Copyright Law holds that an individual legal entity (the publisher) may own the rights to make and sell copies of an original work (sometimes referred to as an intellectual property). The rights of ownership of the work may be held by the publisher, but are more frequently held by an author who assigns his rights to a publisher in exchange for a contracted royalty based on returns from the sale of copies by the publisher. Copyright Law is therefore very important to authors and to members of the publishing industry. This industry includes book publishers, software publishers, test publishers, and many other types of businesses.
Users who possess a legitimate copy of a test purchased from a test publisher do not have the right to make copies of the test, or any part thereof, without a contract which assigns the publisher's right to make copies.
Test publishers take a position that all parts of a test -- test booklets and questionnaire forms, answer documents, keys, norms, manual and instructions -- are copyright. This position is quite defensible, in that actual reproductions of a work are fairly blatant violations of the priciples outlined in copyright laws. However, test publishers also contend that the information as to how to score a test (the key and norms) is intellectual property that is covered by copyright law. That is, you may buy a copy of a test manual, but you may not use the information contained therein, except as specified by the test publisher. This contention is only marginally defensible, though case law and out of court settlements seems to favor test publishers. In a sense however, asking people to refrain from using information contained in books that they have purchased (test manuals), becomes a bit ridiculous.
Because legal costs are so high, most individuals faced with a legal challenge by a large publishing company have backed down. None seem to have taken the more expensive route of trying to establish sensible definitive copyright precedents. Most test users concur that it is best to let the publishers "have it their way". After all, if publishers did not invest in producing the tests, either there would be no easy access to high quality tests, or test publishers would simply refuse to sell copies of their keys and norms. Keys and norms could be kept as a trade secret of the publisher and tests could only be scored by a licensed agent of the publisher.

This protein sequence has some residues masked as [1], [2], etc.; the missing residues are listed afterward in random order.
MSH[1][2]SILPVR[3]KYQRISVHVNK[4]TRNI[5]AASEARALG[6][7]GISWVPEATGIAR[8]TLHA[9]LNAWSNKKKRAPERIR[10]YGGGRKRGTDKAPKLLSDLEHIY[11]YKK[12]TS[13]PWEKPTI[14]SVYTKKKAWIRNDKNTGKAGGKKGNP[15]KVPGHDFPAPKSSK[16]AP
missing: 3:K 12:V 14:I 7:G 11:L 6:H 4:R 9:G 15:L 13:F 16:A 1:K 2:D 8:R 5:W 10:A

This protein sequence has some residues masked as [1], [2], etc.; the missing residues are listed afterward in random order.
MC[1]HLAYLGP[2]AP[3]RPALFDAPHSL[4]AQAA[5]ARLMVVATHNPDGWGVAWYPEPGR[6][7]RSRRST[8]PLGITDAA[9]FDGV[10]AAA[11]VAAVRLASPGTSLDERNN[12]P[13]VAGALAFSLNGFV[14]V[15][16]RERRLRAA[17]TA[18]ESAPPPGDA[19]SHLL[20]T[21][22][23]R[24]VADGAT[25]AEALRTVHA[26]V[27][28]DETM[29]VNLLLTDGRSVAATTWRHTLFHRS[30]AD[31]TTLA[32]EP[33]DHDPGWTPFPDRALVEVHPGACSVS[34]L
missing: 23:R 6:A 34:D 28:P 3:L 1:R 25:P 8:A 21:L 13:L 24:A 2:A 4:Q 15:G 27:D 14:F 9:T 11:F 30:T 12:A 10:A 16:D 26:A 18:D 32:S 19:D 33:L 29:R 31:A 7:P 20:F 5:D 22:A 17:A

The contention that test publishers make which would seem at first to be the most difficult to substantiate in a court, is the claim that whenever you administer a test to a client, you must use only the test forms which they sell -- and that you must purchase these forms for whatever price the publisher wishes to charge -- if you wish to use the test. This charge can range from 1 dollar per page to several dollars per page, even if the page is only a form on which an examinee marks down his responses to test questions. The questions may be on a different form altogether which you also must purchase.
The cost imposed on users by publishers seems to be born with good humor. Most people are happy to have some place where they can obtain tests, and realize that if publishers went broke, or if, as a group, they began to refuse to sell keys and norms, then the whole test user population would be worse off.
The writer believes that, on balance, only a few test publishers abuse copyright law. Traditionally publishing has been an honorable business. Today this tradition shines through, even though tarnished in some places.
Copyright © 1996, M.D. Angus & Associates Ltd.